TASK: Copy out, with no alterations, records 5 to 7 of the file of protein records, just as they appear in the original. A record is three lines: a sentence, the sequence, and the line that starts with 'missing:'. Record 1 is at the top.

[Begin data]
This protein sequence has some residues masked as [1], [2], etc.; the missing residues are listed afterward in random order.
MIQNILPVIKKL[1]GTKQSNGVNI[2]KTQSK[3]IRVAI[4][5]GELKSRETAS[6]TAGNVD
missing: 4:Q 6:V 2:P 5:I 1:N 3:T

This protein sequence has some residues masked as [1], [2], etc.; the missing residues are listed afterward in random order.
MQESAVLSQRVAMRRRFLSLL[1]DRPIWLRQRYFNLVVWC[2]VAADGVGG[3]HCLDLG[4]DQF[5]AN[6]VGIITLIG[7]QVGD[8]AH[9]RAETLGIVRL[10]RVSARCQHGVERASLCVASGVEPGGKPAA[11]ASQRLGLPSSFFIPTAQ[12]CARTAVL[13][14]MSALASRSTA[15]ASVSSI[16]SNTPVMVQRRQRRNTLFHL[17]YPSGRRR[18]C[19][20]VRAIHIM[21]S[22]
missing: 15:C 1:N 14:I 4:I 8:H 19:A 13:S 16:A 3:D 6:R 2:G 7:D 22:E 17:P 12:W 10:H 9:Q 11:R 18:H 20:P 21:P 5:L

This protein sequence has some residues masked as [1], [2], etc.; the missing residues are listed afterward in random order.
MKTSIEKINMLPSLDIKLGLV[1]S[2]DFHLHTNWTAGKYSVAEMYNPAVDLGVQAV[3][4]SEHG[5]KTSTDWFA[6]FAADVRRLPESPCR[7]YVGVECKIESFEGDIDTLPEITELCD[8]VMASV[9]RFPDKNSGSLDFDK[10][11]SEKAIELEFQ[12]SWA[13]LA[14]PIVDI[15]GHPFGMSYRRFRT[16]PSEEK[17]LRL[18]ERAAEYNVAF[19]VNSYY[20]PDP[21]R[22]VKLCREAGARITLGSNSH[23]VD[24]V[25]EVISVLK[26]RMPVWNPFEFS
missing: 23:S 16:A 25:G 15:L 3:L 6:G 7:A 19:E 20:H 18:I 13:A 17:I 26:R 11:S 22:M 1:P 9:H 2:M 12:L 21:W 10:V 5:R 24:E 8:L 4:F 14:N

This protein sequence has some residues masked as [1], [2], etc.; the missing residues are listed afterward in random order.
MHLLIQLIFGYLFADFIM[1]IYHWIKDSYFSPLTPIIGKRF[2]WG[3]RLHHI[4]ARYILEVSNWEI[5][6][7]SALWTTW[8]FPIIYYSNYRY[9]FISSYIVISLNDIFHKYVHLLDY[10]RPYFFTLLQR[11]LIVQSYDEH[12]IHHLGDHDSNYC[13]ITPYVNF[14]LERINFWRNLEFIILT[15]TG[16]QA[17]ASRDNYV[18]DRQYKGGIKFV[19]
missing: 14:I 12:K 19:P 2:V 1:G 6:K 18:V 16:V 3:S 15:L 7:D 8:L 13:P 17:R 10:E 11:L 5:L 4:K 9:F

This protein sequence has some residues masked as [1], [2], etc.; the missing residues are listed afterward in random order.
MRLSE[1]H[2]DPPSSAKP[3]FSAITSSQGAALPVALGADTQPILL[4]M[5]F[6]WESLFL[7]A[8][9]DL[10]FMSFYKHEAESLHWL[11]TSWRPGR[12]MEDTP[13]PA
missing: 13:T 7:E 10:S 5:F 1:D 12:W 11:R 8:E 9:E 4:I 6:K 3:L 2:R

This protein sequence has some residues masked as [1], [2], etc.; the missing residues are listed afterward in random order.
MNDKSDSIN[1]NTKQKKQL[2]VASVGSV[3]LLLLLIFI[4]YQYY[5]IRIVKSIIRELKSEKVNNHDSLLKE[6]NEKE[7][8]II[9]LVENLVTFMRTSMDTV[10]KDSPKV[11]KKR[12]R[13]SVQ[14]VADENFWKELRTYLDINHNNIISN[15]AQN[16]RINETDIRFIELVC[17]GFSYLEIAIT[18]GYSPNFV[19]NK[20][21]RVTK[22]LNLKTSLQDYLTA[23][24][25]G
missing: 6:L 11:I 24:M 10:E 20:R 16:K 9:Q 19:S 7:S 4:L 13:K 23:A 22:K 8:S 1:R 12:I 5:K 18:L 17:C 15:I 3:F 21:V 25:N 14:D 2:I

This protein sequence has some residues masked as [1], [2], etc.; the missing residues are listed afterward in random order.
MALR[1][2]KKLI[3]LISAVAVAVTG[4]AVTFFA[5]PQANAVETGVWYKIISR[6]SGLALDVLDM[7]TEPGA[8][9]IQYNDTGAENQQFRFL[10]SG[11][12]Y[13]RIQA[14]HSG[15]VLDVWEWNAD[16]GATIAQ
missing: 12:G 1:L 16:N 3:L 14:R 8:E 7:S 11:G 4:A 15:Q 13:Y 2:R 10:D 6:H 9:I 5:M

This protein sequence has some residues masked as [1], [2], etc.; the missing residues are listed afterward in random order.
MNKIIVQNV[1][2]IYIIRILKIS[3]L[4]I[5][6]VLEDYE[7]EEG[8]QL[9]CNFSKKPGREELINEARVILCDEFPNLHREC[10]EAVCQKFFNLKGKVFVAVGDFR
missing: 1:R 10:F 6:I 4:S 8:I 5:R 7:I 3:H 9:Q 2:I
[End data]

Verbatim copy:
This protein sequence has some residues masked as [1], [2], etc.; the missing residues are listed afterward in random order.
MRLSE[1]H[2]DPPSSAKP[3]FSAITSSQGAALPVALGADTQPILL[4]M[5]F[6]WESLFL[7]A[8][9]DL[10]FMSFYKHEAESLHWL[11]TSWRPGR[12]MEDTP[13]PA
missing: 13:T 7:E 10:S 5:F 1:D 12:W 11:R 8:E 9:E 4:I 6:K 3:L 2:R

This protein sequence has some residues masked as [1], [2], etc.; the missing residues are listed afterward in random order.
MNDKSDSIN[1]NTKQKKQL[2]VASVGSV[3]LLLLLIFI[4]YQYY[5]IRIVKSIIRELKSEKVNNHDSLLKE[6]NEKE[7][8]II[9]LVENLVTFMRTSMDTV[10]KDSPKV[11]KKR[12]R[13]SVQ[14]VADENFWKELRTYLDINHNNIISN[15]AQN[16]RINETDIRFIELVC[17]GFSYLEIAIT[18]GYSPNFV[19]NK[20][21]RVTK[22]LNLKTSLQDYLTA[23][24][25]G
missing: 6:L 11:I 24:M 10:E 20:R 16:K 9:Q 19:S 7:S 4:L 13:K 23:A 22:K 8:S 1:R 12:I 5:K 18:L 17:C 15:I 3:F 21:V 25:N 14:D 2:I

This protein sequence has some residues masked as [1], [2], etc.; the missing residues are listed afterward in random order.
MALR[1][2]KKLI[3]LISAVAVAVTG[4]AVTFFA[5]PQANAVETGVWYKIISR[6]SGLALDVLDM[7]TEPGA[8][9]IQYNDTGAENQQFRFL[10]SG[11][12]Y[13]RIQA[14]HSG[15]VLDVWEWNAD[16]GATIAQ
missing: 12:G 1:L 16:N 3:L 14:R 8:E 7:S 11:G 4:A 15:Q 13:Y 2:R 10:D 6:H 9:I 5:M